It’s quite remarkable to think that the Hull Philharmonic Orchestra has been entertaining audiences since 1881, under an array of renowned conductors, including Sir Henry Wood, founder of the Proms.
The orchestra perform a regular calendar of three concerts at Hull City Hall, and this was the final one of a memorable 136th season, featuring pieces by Sibelius, Dvorak and Prokofiev, with the latter’s piano concerto performed by internationally acclaimed pianist Alessandro Taverna.
Under conductor and musical director Andrew Penny (pictured above) since 1982, the orchestra is in safe hands, as is demonstrated by being able to attract talent of the likes of Taverna on a regular basis.
The concert gets under way with Symphony No 7 in C major by Jean Sibelius, which turned out to be the Finnish composer’s final major work and one of his masterpieces, so much so that Sibelius, who composed the piece in 1924, declared that he wouldn’t write another symphony unless he could top this one.
It’s also a testing one for the orchestra, given that it’s a symphony in just one movement, rather than the more traditional four; an experiment by Sibelius that was considered somewhat rash at the time. Despite its complexity, as one would expect, it was played beautifully by the orchestra, with particular credit going to Peter Walker on trombone, whose depth cut through the largely string-based composition on three memorable occasions.
The highlight of the evening, however, came in the second piece, as Taverna took to the stage on the Steinway in a performance of Prokofiev’s Concerto No 3 in C major. While at various points the clarinet and flute come to the fore, this is really a tour de force to show off Taverna’s remarkable talents for 30 minutes of mesmerising artistry.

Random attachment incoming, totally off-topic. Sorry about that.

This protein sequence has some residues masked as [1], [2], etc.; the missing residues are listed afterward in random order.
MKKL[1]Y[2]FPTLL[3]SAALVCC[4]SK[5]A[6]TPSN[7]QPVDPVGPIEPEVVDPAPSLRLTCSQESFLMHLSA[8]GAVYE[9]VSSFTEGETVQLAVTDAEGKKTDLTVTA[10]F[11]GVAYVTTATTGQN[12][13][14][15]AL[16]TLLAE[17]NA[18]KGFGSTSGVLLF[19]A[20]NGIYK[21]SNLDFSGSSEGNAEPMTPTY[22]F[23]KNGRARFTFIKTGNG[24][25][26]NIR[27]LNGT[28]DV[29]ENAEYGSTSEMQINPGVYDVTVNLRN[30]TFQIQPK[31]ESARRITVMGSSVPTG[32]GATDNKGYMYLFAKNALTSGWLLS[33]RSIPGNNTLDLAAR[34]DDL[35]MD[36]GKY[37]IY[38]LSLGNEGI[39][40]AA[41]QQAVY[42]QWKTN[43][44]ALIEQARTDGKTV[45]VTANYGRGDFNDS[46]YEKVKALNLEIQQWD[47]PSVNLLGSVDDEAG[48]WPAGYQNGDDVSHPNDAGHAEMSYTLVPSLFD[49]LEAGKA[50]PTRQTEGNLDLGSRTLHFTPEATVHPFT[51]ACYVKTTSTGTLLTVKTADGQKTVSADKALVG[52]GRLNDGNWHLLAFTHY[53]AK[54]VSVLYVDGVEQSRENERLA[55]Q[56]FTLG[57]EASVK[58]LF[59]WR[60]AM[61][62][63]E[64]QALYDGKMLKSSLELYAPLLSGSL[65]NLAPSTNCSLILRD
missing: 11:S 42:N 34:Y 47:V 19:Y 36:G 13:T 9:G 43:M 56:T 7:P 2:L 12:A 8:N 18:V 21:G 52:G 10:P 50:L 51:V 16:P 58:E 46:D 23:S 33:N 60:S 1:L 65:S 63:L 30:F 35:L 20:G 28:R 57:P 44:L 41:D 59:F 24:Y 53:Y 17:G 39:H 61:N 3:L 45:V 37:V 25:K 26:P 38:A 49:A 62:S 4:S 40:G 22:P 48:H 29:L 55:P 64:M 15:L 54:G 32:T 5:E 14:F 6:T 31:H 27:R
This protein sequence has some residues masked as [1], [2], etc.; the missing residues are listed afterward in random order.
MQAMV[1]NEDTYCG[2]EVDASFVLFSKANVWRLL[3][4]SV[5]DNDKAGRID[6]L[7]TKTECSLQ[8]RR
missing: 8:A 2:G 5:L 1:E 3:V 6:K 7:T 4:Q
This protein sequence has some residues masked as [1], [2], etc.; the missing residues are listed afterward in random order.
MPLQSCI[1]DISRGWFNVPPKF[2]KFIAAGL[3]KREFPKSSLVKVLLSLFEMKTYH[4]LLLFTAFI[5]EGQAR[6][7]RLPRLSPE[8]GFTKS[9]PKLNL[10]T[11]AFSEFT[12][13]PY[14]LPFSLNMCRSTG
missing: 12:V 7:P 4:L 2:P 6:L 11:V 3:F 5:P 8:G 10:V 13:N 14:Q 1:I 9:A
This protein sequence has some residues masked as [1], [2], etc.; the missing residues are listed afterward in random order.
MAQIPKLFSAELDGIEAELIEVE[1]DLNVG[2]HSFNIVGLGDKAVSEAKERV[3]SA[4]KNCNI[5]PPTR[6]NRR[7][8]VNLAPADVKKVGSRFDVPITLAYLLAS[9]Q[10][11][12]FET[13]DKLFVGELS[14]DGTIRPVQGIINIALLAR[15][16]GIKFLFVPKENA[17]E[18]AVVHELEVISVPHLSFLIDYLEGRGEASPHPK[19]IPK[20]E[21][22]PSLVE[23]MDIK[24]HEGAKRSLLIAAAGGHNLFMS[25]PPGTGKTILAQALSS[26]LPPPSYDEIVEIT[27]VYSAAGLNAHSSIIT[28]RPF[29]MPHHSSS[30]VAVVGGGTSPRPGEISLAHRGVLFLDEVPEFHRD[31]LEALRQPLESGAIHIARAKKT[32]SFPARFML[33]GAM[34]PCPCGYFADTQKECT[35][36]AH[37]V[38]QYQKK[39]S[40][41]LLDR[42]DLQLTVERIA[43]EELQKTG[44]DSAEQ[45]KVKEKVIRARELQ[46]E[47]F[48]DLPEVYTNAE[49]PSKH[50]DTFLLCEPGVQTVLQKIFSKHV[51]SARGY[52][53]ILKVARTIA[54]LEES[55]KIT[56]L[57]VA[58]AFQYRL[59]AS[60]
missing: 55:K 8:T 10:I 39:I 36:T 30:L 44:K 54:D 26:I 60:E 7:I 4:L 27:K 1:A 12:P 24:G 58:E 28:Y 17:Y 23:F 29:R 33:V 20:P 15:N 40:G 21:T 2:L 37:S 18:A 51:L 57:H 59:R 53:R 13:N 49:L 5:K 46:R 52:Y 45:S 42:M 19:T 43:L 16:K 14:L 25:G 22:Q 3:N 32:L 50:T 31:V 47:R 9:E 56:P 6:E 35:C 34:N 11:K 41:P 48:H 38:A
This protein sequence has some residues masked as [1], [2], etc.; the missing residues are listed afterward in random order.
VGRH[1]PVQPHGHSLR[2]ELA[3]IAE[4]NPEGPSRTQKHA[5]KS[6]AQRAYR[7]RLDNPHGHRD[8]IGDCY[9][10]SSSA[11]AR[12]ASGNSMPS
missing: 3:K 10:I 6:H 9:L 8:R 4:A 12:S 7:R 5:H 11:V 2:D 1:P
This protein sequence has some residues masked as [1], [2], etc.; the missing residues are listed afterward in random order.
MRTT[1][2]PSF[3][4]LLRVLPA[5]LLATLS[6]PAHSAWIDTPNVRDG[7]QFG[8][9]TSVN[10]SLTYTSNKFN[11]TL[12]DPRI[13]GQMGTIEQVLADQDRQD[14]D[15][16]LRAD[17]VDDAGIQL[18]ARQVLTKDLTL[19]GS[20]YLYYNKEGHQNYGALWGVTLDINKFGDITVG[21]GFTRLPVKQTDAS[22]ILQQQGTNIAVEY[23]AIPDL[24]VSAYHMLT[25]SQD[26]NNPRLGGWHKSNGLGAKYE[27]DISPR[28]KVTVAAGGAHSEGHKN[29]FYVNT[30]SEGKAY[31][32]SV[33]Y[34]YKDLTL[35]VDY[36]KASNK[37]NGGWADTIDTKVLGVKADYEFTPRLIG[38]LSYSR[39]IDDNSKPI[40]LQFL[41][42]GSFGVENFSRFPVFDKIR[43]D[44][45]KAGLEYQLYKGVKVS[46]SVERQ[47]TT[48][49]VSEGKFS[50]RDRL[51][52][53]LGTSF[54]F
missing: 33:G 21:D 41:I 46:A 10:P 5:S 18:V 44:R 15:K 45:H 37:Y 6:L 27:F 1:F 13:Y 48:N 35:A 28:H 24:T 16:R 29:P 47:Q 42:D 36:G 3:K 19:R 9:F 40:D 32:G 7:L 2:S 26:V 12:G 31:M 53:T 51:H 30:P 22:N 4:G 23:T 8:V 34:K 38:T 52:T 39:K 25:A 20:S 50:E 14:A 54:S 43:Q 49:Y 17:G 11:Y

While the symphony is far from being one of Prokofiev’s most commonly known and performed, it is one that provides a huge technical challenge to the pianist, which adds an intensity that the entire composition maybe lacks. Taverna, without being overly showy or demonstrative, dived into his work with gusto and had the audience enthralled. So much so that he returned to the stage to offer a surprise performance of ‘Where Sheep May Safely Graze’, originally written by Johann Sebastian Bach as a birthday celebration in 1713.
Taverna has already packed a remarkable amount into a relatively short amount of time, and I look forward to seeing how the Venice-born pianist continues in his career.
The final piece, following the interval, was Symphony No 5 in F major by Antonin Dvorak, with the piano removed and the focus on the orchestra’s woodwind, brass and percussion instruments. Again the clarinets and flutes are showcased in this composition, along with the beautiful sound of the oboes, which carry the piece at a relatively gentle pace, which just occasionally bursts into life and gallops towards an uplifting finale.
The three pieces together provided another showcase for the Philharmonic’s remarkable array of talent, and left us looking forward to the start of season number 137 later in the year.